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Dance music that is made by women makes up less than one per cent of UK radio plays.
A new report, which examines the lack of gender diversity in the dance music industry, has concluded that songs created by female solo artists, or all-female bands, are significantly underrepresented on UK radio.
The study has also revealed a lack of representation in the dance charts, with women making up just five per cent of top hits.
However, songs that feature female vocalists make up as much as 44 per cent of dance music radio plays.
The results were shared by The Jaguar Foundation, which studied female and non-binary representation across the dance music scene between 2020 and 2021.
The Jaguar Foundation was set up by BBC Radio 1 DJ Jaguar, who currently hosts the BBC Introducing Dance show. Jaguar has championed diversity in the dance music scene and currently runs a programme to help get more young female, non-binary and trans artists to into DJing or producing.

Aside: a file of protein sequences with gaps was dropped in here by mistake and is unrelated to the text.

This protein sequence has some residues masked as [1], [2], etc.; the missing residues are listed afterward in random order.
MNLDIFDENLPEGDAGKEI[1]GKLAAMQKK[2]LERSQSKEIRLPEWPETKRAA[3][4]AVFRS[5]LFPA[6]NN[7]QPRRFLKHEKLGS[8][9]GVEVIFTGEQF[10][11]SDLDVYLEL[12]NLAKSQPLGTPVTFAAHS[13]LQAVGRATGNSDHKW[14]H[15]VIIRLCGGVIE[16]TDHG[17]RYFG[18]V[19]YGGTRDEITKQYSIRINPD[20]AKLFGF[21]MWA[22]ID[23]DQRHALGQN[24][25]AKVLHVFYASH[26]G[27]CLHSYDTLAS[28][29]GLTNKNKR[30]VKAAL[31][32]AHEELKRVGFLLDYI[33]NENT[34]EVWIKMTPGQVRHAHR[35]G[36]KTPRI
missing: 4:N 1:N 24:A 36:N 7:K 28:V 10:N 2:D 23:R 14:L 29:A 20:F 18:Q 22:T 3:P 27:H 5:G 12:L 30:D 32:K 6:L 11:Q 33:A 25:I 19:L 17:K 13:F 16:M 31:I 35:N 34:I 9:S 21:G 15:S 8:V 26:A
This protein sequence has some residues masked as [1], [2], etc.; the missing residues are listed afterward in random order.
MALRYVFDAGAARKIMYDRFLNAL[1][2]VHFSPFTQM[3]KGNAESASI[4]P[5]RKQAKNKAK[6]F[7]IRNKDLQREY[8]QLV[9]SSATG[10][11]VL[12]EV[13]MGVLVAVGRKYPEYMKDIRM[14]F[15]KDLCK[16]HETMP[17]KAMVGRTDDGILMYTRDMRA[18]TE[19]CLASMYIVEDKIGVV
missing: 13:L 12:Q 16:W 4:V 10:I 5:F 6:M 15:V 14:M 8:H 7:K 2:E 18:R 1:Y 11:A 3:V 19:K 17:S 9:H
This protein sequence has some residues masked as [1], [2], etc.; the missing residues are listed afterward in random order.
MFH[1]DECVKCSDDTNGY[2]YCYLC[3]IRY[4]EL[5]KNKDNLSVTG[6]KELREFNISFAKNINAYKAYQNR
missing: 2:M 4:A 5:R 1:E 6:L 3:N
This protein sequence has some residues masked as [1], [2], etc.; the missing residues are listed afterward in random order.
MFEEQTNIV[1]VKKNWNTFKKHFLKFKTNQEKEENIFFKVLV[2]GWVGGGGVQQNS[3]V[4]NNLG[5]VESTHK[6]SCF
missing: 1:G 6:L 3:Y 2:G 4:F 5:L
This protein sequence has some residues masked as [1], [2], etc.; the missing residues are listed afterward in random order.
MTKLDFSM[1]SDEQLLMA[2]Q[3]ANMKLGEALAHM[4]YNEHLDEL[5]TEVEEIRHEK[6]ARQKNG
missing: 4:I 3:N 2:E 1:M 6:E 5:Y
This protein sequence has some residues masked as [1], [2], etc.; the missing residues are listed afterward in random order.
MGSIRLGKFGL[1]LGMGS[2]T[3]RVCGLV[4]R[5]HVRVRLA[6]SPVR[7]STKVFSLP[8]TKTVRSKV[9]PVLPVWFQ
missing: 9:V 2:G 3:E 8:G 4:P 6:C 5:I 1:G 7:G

She believes that this early encouragement is crucial to changing the story. "If I think about when I was at school, boys were always encouraged to do more technical things like music production," she told BBC News.
"As a result, there are more men in that field, so they managed to take over the scene and become the majority. So anyone who isn’t [a man] maybe feels shunned, doesn’t feel comfortable or doesn’t feel welcome."
The findings play into the wider issue of lack of representation for marginalised genders across the whole music scene.
In 2022, women still make up just 13 per cent of festival headliners.
With many initiatives and campaigns working to tackle the problem, things are marginally improving; the number of female line-ups across festival bills has doubled since 2018.
However this still only raises the numbers to 28 per cent, with the majority of this percentage playing smaller stages and earlier slots.